Grand Teton National Park


Floating the Snake River offers a chance to experience an outstanding natural area. Flowing west from its source in the Teton Wilderness, the river enters Yellowstone National Park, then flows south through the John D. Rockefeller, Jr., Memorial Parkway, and into Jackson Lake in Grand Teton National Park. Regaining its free-flowing character at the Jackson Lake Dam, the river winds through the park.

The Snake is a complex river to float. The beauty and lack of whitewater often lull floaters into inattentiveness. A tangle of channels and constant shifting of logjams present difficulties found on few whitewater rivers. Accidents occur often. Use caution whenever you float.

Information on flow rates and additional caution areas are posted at river landings, visitor centers, the Rockefeller Parkway Ranger Station, and the Buffalo Fork Ranger Station. Reports are updated weekly or whenever significant changes in river conditions occur. Even boaters frequently floating the Snake should check conditions before every trip, as the river can change overnight. River flow varies greatly throughout the summer. Water depths average two to three feet, but exceed ten feet in a few locations. Boulders and bottom irregularities cause standing waves up to three feet high.

Typically, spring flows will be muddy, extremely cold, and very high, increasing the difficulty of all river sections. As snowmelt diminishes, volume decreases and waters clear. In spite of reduced flow, the current stays deceptively strong. Logjams and tight turns remain. Always set up maneuvers well in advance and make decisions early. Take into consideration traditionally strong upstream winds, especially when canoeing.

Suggested Float Trips

Jackson Lake Dam to Cattleman's Bridge Cattleman's Bridge to Pacific Creek
Beginner These stretches provide scenic views, calmer water, and the fewest obstructions. When flow rates exceed 5,000 cfs, there is a portage at Cattleman's Bridge. Fast water at the Pacific Creek landing requires boaters to land their craft in quiet waters about 100 yards upstream from the actual landing.

Pacific Creek to Deadman's Bar
Intermediate More difficult than the preceding section, this stretch of river drops significantly, increasing the current. Braided channels make route-finding difficult and require more skill. Boating experience on lakes has proven to be of little help to river runners on the Snake.

Flagg Ranch to Lizard Creek Campground
Intermediate The braided channel makes route-finding a challenge. After the Snake River winds through the Rockefeller Parkway for six miles, it flows into Jackson Lake. During the remaining four miles on the lake, the predominant southwest winds can be moderate to strong and strenuous rowing is required. Afternoon thunderstorms and strong lake winds can produce high waves that can swamp rafts and canoes. Motorized craft are prohibited on the river; however, motors can be carried on vessels and used on Jackson Lake.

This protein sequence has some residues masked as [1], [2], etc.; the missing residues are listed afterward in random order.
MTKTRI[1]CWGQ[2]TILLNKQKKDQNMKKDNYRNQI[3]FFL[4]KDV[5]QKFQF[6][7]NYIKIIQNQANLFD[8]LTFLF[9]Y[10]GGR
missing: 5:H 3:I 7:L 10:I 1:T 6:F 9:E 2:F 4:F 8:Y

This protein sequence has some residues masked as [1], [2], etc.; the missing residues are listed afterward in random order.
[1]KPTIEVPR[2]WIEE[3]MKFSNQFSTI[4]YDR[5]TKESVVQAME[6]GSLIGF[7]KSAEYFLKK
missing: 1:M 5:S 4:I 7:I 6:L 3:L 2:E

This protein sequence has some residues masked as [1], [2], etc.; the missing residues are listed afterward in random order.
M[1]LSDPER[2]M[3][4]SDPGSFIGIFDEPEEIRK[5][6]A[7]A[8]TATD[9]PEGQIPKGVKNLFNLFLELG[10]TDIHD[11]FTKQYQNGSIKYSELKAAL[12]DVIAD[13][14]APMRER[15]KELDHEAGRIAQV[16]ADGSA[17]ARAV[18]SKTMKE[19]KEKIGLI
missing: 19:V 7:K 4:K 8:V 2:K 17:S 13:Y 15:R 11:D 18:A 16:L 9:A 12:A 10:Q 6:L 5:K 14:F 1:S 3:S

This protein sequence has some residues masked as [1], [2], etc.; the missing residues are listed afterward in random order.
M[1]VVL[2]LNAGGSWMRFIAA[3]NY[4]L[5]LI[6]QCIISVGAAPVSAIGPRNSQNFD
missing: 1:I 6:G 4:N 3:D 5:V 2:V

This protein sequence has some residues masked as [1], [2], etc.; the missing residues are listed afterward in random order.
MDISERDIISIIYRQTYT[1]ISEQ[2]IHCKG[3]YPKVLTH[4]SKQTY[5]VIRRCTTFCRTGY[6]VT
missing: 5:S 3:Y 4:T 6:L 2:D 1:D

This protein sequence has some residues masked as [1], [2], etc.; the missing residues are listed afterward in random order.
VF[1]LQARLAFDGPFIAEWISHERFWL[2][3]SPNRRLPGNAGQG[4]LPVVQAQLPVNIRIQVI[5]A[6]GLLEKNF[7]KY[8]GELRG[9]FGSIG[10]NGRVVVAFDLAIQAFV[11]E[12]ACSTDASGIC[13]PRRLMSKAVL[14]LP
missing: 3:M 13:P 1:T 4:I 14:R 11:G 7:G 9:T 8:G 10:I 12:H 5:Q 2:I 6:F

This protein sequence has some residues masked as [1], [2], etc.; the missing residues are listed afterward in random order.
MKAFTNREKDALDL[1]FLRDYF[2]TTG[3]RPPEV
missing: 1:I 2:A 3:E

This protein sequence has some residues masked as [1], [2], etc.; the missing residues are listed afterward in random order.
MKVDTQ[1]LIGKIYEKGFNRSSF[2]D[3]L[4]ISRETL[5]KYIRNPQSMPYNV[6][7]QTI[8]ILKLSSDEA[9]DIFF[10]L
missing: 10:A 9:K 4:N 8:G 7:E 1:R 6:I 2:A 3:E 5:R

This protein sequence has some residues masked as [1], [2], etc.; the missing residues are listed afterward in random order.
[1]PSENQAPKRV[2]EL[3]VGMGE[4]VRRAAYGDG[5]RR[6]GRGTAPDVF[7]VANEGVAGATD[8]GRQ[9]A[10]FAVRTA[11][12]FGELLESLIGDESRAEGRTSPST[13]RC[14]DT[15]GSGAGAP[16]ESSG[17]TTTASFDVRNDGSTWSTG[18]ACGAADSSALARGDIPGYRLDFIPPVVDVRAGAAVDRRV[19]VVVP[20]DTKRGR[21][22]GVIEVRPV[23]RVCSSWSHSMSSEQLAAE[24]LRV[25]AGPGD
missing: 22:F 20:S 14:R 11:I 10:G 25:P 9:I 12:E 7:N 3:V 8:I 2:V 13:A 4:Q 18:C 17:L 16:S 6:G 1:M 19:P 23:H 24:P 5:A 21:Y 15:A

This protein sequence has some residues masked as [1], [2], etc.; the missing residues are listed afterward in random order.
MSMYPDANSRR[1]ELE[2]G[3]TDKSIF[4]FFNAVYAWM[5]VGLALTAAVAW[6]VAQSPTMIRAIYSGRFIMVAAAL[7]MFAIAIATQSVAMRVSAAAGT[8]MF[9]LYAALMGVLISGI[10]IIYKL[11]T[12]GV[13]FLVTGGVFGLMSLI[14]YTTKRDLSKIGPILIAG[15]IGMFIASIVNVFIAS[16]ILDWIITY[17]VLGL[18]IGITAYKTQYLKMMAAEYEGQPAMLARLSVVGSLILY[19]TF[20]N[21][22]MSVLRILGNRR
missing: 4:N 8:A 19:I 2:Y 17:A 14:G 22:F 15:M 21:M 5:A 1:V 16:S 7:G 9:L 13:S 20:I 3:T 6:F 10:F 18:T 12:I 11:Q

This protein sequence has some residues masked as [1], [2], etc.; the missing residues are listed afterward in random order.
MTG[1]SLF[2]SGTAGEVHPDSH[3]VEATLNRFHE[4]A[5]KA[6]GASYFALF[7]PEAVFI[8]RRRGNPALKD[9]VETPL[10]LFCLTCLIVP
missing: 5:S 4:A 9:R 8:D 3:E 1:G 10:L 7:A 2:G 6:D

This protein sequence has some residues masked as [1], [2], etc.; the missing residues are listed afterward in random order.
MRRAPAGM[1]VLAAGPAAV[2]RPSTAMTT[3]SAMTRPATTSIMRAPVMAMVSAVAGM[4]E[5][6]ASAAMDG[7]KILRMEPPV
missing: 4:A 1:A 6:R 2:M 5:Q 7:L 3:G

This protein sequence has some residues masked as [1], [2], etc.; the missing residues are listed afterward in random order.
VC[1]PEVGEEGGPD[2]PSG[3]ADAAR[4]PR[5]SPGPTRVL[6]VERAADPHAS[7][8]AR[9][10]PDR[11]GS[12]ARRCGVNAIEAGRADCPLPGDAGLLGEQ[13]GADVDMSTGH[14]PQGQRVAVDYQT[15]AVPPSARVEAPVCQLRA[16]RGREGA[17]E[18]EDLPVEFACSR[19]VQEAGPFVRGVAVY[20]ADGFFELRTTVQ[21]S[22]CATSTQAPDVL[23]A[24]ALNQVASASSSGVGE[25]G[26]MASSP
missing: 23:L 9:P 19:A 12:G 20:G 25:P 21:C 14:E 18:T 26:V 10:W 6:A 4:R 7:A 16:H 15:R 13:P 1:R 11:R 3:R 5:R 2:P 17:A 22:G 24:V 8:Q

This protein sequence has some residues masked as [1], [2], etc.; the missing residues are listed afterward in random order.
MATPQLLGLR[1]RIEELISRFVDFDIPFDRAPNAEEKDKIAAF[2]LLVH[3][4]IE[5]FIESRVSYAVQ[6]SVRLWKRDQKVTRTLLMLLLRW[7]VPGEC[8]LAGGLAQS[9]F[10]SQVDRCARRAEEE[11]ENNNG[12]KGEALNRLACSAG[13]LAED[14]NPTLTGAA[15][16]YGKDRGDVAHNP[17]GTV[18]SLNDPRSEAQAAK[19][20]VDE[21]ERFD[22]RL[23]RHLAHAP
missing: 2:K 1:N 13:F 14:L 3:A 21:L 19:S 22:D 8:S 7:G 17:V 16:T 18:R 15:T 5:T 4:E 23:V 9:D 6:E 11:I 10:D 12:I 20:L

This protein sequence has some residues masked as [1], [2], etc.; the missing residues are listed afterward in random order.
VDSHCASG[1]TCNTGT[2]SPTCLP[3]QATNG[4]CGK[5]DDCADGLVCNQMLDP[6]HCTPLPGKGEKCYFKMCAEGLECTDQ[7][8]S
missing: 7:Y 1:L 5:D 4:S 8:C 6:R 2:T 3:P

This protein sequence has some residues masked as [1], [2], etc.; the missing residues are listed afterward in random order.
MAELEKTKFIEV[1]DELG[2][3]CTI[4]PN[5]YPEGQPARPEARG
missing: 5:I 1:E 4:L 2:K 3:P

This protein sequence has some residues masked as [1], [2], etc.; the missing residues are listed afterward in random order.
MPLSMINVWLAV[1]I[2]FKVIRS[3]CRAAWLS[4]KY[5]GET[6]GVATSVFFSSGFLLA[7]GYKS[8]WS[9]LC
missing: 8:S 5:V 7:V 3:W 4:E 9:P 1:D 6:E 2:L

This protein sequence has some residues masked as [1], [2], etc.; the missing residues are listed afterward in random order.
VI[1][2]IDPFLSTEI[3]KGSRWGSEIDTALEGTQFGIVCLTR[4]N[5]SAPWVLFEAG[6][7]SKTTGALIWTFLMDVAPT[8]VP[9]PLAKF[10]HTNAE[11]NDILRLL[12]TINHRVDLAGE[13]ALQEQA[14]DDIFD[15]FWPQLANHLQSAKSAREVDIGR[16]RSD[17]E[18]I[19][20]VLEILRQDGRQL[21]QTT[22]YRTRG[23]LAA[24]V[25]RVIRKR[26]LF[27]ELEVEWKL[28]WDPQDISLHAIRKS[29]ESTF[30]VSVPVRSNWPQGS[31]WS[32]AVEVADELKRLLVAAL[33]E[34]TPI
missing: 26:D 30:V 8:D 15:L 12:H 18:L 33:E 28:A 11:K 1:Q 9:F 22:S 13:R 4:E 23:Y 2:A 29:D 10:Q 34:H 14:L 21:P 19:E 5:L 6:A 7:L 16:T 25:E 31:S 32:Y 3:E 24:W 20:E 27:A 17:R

Deadman's Bar to Moose Landing
Advanced Most river accidents occur on this section, the most challenging stretch of the river in the park. The river drops more steeply, with faster flows than in other sections south of Pacific Creek, giving boaters very little time to maneuver their craft. Complex braiding obscures the main channel. Strong currents can sweep boaters into side channels blocked by logjams.

Moose to South Park Boundary
Advanced This section of the river is as difficult as the preceding section. Fast moving water, braiding, channel selection, logjams, and route-finding require advanced boating skills. The park boundary extends five miles downriver of Moose on the west bank and two miles downriver on the east bank; there is no take out or access to the river at the park boundary. The next take out is at Wilson, 12 miles downstream from Moose.

Southgate to Flagg Ranch
Advanced Southgate Launch is 0.5-mile south of the South Entrance of Yellowstone National Park. The river slopes steeply and the narrow riverway provides challenging whitewater for rafts and kayaks. In spring, increased water volume creates large standing waves, haystacks, laterals, and large holes capable of flipping rafts. It can be scouted by walking the canyon rim trail along the west bank of the river. During flows greater than 4000 cfs, the whitewater rapids are Class III and are not recommended for canoes. Below 4,000 cfs, only canoeists with advanced whitewater skills should attempt this section.


Southgate Launch to Flag Ranch: 3
Flagg Ranch to Lizard Creek Campground: 10
Jackson Lake Dam to Cattleman's Bridge: 2
Cattleman's Bridge to Pacific Creek: 3
Pacific Creek to Deadman's Bar: 10.5
Deadman's Bar to Moose Landing: 10
Moose to Wilson: 12


  • Do not approach or disturb large animals, such as bears, moose, and bison.
  • Several bald eagles nest near the main channel. To protect this threatened species, nest areas are closed to river bank use.
  • Osprey and great blue heron nest near the Snake River. Do not stop near nests as these birds are also susceptible to disturbance while nesting.


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